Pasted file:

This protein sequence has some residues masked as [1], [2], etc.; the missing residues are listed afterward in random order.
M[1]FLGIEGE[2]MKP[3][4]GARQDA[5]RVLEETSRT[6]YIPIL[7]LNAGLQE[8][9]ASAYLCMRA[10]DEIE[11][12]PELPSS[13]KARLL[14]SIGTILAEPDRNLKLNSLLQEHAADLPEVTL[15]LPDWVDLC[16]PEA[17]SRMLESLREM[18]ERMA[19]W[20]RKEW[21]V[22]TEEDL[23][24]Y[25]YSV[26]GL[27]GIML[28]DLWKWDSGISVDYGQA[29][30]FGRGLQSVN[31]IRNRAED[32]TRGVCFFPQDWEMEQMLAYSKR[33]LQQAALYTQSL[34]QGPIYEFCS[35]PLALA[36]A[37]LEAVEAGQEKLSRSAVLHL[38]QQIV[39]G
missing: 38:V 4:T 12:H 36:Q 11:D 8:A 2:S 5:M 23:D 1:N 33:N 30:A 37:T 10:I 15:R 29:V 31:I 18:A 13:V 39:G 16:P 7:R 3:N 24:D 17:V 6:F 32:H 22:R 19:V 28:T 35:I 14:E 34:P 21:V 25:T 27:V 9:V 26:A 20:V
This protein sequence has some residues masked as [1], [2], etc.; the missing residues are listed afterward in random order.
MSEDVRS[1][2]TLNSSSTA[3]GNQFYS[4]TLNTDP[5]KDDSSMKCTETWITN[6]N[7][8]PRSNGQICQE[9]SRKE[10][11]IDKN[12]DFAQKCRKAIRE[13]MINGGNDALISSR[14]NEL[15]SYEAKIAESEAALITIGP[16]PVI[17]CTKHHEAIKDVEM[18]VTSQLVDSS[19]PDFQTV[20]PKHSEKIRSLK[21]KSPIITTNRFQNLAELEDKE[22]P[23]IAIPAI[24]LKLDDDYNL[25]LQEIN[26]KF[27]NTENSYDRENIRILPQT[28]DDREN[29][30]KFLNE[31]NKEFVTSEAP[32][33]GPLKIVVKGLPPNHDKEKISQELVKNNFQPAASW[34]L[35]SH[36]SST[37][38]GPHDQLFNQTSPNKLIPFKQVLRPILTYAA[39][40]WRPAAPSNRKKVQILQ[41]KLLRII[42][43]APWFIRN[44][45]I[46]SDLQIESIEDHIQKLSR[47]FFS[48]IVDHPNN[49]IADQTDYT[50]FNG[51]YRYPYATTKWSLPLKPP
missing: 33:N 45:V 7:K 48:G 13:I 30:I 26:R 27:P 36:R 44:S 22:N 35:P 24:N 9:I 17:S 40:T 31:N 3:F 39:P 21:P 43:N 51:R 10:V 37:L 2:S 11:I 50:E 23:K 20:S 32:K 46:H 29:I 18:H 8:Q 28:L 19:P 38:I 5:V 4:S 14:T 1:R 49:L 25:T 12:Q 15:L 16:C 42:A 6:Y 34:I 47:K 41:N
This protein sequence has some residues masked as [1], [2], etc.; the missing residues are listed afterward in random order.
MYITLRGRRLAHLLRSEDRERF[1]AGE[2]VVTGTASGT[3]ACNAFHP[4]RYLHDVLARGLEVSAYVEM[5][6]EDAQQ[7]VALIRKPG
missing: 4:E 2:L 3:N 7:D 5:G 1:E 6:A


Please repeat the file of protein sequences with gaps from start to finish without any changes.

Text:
This protein sequence has some residues masked as [1], [2], etc.; the missing residues are listed afterward in random order.
M[1]FLGIEGE[2]MKP[3][4]GARQDA[5]RVLEETSRT[6]YIPIL[7]LNAGLQE[8][9]ASAYLCMRA[10]DEIE[11][12]PELPSS[13]KARLL[14]SIGTILAEPDRNLKLNSLLQEHAADLPEVTL[15]LPDWVDLC[16]PEA[17]SRMLESLREM[18]ERMA[19]W[20]RKEW[21]V[22]TEEDL[23][24]Y[25]YSV[26]GL[27]GIML[28]DLWKWDSGISVDYGQA[29][30]FGRGLQSVN[31]IRNRAED[32]TRGVCFFPQDWEMEQMLAYSKR[33]LQQAALYTQSL[34]QGPIYEFCS[35]PLALA[36]A[37]LEAVEAGQEKLSRSAVLHL[38]QQIV[39]G
missing: 38:V 4:T 12:H 36:Q 11:D 8:A 2:S 5:M 23:D 1:N 33:N 30:A 37:T 10:I 15:R 29:V 31:I 18:A 13:V 39:G 16:P 7:R 3:N 24:D 17:V 6:F 32:H 22:R 19:V 28:T 35:I 14:E 34:P 21:V 25:T 27:V 9:V 26:A 20:V
This protein sequence has some residues masked as [1], [2], etc.; the missing residues are listed afterward in random order.
MSEDVRS[1][2]TLNSSSTA[3]GNQFYS[4]TLNTDP[5]KDDSSMKCTETWITN[6]N[7][8]PRSNGQICQE[9]SRKE[10][11]IDKN[12]DFAQKCRKAIRE[13]MINGGNDALISSR[14]NEL[15]SYEAKIAESEAALITIGP[16]PVI[17]CTKHHEAIKDVEM[18]VTSQLVDSS[19]PDFQTV[20]PKHSEKIRSLK[21]KSPIITTNRFQNLAELEDKE[22]P[23]IAIPAI[24]LKLDDDYNL[25]LQEIN[26]KF[27]NTENSYDRENIRILPQT[28]DDREN[29][30]KFLNE[31]NKEFVTSEAP[32][33]GPLKIVVKGLPPNHDKEKISQELVKNNFQPAASW[34]L[35]SH[36]SST[37][38]GPHDQLFNQTSPNKLIPFKQVLRPILTYAA[39][40]WRPAAPSNRKKVQILQ[41]KLLRII[42][43]APWFIRN[44][45]I[46]SDLQIESIEDHIQKLSR[47]FFS[48]IVDHPNN[49]IADQTDYT[50]FNG[51]YRYPYATTKWSLPLKPP
missing: 33:N 45:V 7:K 48:G 13:I 30:I 26:R 27:P 36:R 44:S 22:N 35:P 24:N 9:I 17:S 40:T 31:N 3:F 39:P 21:P 43:N 51:R 10:V 37:L 2:S 11:I 50:E 23:K 20:S 32:K 46:H 29:I 18:H 8:Q 28:L 19:P 38:I 5:V 4:S 14:T 1:R 49:L 25:T 12:Q 15:L 16:C 42:A 6:Y 34:I 47:K 41:N
This protein sequence has some residues masked as [1], [2], etc.; the missing residues are listed afterward in random order.
MYITLRGRRLAHLLRSEDRERF[1]AGE[2]VVTGTASGT[3]ACNAFHP[4]RYLHDVLARGLEVSAYVEM[5][6]EDAQQ[7]VALIRKPG
missing: 4:E 2:L 3:N 7:D 5:G 1:E 6:A